Minor in Strategic Studies
For general questions about the minor, contact:
Stephen Quackenbush, Program Director
Political Science Academic Advisor
The minor in Strategic Studies is designed for those students who wish to acquire the knowledge and analytical skills that are critical for working in a career field related to national security. The minor is appropriate for students of almost any major, particularly political science, economics, history, geography, journalism, and engineering. The program is also well suited for students in Army, Navy, or Air Force ROTC, providing a solid background for officers encountering the changing strategic environment of the twenty-first century.
The program affords students a unique opportunity to gain a broad perspective on security issues, allowing focus on areas where they may have additional educational requirements not offered in their chosen major field of study. Students may work for the defense department, national intelligence agencies, or other federal agencies, or any number of jobs related to security in the private and non-profit sectors.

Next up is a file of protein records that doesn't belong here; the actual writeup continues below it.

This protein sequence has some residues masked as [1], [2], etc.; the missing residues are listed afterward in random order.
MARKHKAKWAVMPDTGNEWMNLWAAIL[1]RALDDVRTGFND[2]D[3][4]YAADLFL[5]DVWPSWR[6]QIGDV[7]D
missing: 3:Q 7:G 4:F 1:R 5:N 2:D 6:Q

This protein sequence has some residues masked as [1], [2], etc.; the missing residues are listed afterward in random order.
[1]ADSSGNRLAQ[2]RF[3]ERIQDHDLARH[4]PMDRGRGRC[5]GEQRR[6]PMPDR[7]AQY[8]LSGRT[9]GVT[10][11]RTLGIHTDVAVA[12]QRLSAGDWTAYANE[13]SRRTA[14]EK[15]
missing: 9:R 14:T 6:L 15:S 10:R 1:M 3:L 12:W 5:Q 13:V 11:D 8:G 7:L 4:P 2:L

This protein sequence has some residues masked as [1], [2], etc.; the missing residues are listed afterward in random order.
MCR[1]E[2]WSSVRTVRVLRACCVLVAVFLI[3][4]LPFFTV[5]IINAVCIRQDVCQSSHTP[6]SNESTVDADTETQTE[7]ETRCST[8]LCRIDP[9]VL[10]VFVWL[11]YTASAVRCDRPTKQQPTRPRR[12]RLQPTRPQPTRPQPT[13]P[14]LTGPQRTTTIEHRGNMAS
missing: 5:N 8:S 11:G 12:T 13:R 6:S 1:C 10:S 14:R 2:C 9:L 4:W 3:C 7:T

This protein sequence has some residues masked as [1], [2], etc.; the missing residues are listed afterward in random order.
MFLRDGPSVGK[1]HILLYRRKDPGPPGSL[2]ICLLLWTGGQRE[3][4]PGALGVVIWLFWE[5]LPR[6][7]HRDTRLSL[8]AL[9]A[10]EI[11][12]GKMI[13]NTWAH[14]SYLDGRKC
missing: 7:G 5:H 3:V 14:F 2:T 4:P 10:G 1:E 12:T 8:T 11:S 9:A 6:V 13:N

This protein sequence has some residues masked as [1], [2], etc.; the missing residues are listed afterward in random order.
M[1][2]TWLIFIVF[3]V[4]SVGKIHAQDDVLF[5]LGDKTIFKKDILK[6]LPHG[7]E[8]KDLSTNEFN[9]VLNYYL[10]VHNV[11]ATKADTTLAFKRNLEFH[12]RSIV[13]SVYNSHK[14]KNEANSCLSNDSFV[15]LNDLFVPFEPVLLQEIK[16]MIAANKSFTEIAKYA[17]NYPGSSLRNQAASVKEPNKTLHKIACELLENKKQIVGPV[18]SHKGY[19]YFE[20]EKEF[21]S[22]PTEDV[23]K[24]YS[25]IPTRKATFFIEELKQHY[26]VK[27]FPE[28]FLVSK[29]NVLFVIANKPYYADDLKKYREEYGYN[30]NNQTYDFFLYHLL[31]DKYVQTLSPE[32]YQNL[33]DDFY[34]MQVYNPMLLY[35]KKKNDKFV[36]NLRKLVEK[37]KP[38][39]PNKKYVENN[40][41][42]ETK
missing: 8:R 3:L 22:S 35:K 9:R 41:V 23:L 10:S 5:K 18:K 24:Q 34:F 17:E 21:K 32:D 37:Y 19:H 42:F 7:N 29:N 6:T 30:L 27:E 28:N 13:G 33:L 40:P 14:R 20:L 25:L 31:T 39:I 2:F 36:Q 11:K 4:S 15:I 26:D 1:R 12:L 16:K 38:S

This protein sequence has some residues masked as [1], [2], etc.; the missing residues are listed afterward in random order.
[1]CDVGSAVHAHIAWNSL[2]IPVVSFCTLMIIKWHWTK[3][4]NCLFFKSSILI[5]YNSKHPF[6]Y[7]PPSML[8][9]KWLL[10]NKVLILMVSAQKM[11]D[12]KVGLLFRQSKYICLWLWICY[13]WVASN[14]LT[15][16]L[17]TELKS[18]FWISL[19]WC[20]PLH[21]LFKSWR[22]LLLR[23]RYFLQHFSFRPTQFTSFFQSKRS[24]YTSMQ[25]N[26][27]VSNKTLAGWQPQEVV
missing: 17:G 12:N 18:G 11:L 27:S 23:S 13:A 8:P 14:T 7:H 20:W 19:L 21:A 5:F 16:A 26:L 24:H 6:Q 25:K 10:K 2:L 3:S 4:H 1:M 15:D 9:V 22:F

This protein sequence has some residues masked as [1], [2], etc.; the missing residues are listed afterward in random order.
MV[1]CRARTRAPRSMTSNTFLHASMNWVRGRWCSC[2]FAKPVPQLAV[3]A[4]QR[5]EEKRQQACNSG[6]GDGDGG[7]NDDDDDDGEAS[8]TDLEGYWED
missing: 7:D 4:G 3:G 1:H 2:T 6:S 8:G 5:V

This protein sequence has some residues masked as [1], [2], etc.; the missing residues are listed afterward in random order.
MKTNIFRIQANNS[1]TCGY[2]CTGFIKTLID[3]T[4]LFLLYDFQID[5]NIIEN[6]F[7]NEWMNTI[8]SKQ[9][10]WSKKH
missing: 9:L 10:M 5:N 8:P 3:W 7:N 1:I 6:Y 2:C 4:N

Fifteen (15) credits are required for the minor in strategic studies, selected from the list below. Of these, six hours must be from political science, and three hours must be from military science. Students in the minor must maintain a B average (3.0 GPA) for courses in the minor.
|Select from the courses below|
|POL_SC 4410||Politics and War||3|
|POL_SC 4411||Genocide, Terrorism and Civil War||3|
|POL_SC 4412||Strategy and Warfare||3|
|POL_SC 4540||American Foreign Policies||3|
|MIL_SC 3160||Death by a Thousand Cuts: Counterinsurgency/Insurgency the American Experience||3|
|MIL_SC 3161||The American Experience in Vietnam||3|
|MIL_SC 3162||Counterinsurgency in Asia||3|
|MIL_SC 3163||U.S. Military History in the Western Tradition||3|
|HIST 4080||American Foreign Policy from Colonial Times to 1898||3|
|HIST 4250||U.S. Foreign Relations, 1898-1945||3|
|HIST 4260||The Age of Ascendancy: U.S. Foreign Relations, 1945 - Present||3|
As part of the program, new courses are being developed in areas such as coercive diplomacy and human security.